Shouting over protesters, Hillary Rodham Clinton promised black Americans that if elected she would be their partner in the White House and follow in the footsteps of her predecessor, the country's first black president. 

The Democratic presidential front-runner vowed to run "a love and kindness platform" as she courted African-American voters in Atlanta. Yet she struggled at times to convey her plan to address racial equality after aggressive protesters from the Black Lives Matter movement interrupted her remarks. Fewer than 10 people sang and chanted for several minutes in front of the podium as Clinton tried to stick to outlining her proposals. 

"I'm sorry they didn't listen, because some of what they demanded I am offering and intend to fight for as president," she told a crowd of hundreds gathered at Clark Atlanta University after the protesters left the gymnasium. "We need to come together," she added. 

The incident occurred during a swing through Georgia and South Carolina as Clinton works to solidify her advantage in the African-American community, which could give her a crucial edge over Vermont Sen. Bernie Sanders in the early voting state of South Carolina. Both candidates have called for ending mass incarceration and reforming the criminal justice system in the United States, an issue that has become a rallying cry for younger black activists who will play a key role in choosing a nominee.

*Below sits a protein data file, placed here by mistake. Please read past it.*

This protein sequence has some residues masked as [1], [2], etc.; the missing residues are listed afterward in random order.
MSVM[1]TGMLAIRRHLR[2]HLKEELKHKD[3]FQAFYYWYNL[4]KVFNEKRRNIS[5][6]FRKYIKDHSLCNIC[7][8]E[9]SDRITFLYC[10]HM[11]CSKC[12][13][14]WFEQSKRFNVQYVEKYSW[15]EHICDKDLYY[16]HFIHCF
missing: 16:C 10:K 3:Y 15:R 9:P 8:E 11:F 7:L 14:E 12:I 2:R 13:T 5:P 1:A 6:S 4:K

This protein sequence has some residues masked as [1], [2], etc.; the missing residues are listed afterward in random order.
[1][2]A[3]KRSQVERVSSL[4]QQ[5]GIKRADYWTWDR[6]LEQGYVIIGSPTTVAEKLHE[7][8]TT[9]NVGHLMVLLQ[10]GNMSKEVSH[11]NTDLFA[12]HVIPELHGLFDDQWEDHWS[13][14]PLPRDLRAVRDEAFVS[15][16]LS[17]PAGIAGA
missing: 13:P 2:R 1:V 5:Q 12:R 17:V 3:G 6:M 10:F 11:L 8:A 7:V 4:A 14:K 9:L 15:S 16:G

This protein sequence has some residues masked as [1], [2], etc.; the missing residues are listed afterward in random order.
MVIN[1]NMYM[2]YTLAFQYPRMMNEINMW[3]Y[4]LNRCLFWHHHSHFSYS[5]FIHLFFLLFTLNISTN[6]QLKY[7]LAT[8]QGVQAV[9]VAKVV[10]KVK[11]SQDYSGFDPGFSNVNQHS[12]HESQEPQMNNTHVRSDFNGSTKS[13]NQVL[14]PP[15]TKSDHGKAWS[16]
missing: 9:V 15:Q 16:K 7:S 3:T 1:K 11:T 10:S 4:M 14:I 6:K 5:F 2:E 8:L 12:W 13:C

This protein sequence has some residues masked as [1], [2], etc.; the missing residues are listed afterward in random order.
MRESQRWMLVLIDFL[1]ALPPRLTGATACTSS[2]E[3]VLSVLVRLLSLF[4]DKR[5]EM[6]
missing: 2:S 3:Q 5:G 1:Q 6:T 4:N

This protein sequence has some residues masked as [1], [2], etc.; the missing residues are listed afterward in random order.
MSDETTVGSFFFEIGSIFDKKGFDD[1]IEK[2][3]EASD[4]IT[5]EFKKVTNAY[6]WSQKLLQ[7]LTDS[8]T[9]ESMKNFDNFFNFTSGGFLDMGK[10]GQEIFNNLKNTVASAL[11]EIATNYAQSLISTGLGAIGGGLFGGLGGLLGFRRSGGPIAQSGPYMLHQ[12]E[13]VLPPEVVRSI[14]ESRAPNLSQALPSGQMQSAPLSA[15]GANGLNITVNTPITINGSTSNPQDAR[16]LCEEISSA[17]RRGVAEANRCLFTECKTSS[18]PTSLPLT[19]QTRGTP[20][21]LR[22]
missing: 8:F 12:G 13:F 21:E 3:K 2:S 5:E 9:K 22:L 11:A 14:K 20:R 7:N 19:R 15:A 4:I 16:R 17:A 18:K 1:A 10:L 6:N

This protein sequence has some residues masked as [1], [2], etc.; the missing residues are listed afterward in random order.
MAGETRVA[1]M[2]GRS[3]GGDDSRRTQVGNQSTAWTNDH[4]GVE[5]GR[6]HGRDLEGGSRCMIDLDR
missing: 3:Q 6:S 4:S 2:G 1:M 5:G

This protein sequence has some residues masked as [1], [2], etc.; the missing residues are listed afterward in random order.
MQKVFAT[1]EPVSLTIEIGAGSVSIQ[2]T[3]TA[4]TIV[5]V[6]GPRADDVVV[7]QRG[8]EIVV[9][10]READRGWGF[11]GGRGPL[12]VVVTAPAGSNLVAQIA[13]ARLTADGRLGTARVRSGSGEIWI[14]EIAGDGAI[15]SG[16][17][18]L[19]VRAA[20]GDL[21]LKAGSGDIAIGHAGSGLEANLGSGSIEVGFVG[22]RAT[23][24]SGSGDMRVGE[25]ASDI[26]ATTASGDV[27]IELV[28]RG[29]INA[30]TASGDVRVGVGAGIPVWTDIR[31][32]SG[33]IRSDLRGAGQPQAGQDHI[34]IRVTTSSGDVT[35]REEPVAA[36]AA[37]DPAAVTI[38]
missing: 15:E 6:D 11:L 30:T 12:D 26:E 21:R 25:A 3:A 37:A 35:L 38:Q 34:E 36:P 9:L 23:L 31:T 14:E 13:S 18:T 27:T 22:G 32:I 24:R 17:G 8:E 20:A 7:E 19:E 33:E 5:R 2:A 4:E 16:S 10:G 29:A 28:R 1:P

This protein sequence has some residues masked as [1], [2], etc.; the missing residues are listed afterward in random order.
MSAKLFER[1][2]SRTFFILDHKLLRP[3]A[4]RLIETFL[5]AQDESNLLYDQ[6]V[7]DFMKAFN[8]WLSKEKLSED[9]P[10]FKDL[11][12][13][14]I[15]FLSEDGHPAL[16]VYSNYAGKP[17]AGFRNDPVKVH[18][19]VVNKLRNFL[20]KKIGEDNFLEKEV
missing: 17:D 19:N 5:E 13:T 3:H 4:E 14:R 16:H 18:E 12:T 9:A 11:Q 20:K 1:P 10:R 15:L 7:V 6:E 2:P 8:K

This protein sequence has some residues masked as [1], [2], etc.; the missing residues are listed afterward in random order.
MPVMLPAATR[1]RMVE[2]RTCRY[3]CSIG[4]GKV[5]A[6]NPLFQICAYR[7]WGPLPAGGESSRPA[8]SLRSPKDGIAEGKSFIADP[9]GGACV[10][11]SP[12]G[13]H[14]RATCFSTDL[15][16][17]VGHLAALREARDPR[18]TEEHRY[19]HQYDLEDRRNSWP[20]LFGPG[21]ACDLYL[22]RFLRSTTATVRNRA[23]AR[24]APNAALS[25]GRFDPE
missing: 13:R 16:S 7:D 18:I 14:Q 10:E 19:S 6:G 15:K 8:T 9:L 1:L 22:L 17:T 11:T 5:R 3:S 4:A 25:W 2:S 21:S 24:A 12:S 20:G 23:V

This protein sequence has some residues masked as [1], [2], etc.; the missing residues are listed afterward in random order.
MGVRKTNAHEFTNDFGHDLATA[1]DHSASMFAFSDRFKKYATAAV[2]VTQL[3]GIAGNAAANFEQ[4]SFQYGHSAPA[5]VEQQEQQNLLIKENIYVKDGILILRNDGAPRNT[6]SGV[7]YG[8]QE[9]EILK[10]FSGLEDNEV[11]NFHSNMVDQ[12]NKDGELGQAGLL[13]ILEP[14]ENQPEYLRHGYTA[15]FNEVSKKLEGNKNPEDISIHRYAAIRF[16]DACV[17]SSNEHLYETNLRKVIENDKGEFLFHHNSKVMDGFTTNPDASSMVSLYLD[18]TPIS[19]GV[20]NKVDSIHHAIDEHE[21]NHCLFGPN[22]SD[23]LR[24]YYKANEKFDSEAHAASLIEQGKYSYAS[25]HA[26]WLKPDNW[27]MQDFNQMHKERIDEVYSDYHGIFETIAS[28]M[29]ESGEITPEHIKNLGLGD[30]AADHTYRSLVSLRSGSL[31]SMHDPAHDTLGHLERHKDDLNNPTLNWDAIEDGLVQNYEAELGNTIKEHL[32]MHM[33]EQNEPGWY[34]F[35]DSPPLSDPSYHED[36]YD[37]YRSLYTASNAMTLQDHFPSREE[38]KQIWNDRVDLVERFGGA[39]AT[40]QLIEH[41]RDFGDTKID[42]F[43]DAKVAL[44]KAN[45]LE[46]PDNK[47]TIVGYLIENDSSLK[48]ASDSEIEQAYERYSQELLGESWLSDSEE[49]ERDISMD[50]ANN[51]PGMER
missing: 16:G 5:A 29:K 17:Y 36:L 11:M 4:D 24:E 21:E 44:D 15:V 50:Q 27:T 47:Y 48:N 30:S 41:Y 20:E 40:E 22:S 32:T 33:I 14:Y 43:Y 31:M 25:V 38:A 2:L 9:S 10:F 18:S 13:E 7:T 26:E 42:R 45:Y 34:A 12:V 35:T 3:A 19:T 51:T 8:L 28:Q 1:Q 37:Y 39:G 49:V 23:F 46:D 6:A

Clinton called for eliminating sentencing disparities between crack cocaine crimes and those that involve powder cocaine. The changes would build on a 2010 act of Congress that narrowed the disparity between crack crimes -- which are concentrated among minorities -- and powder crimes, which are more likely to involve whites. Clinton's plan would make the change retroactive, according to her campaign. 

Clinton has made frank discussion about the country's lingering racism a central theme of her primary campaign, in an effort to woo the coalition of minority, young, and female voters who twice catapulted Barack Obama into the White House. 

Introduced at one stop by Jesse Jackson, the longtime civil rights leader and former presidential candidate, she highlighted her history of civil rights activism, starting with her first job after law school for a child advocacy organization. And she stressed her determination to build upon Obama's legacy. 

"It will be up to me assuming we get this done to be a president who builds on what we have achieved and goes even further," she said. 

Lingering questions about her use of a private server while secretary of state and her role in the deadly 2012 attacks in Libya clouded some of that message in the early months of her candidacy, said Jackson, who introduced Clinton by saying: "It's healing time. It's hope time. It's Hillary Clinton." 

"Hillary was always raising the right issues, but you couldn't hear it for the noise around the servers and the Benghazi issue," Jackson told The Associated Press before her Friday remarks. 

"Those barriers proved to be smoke and no fire," he continued. "She's back into another zone now."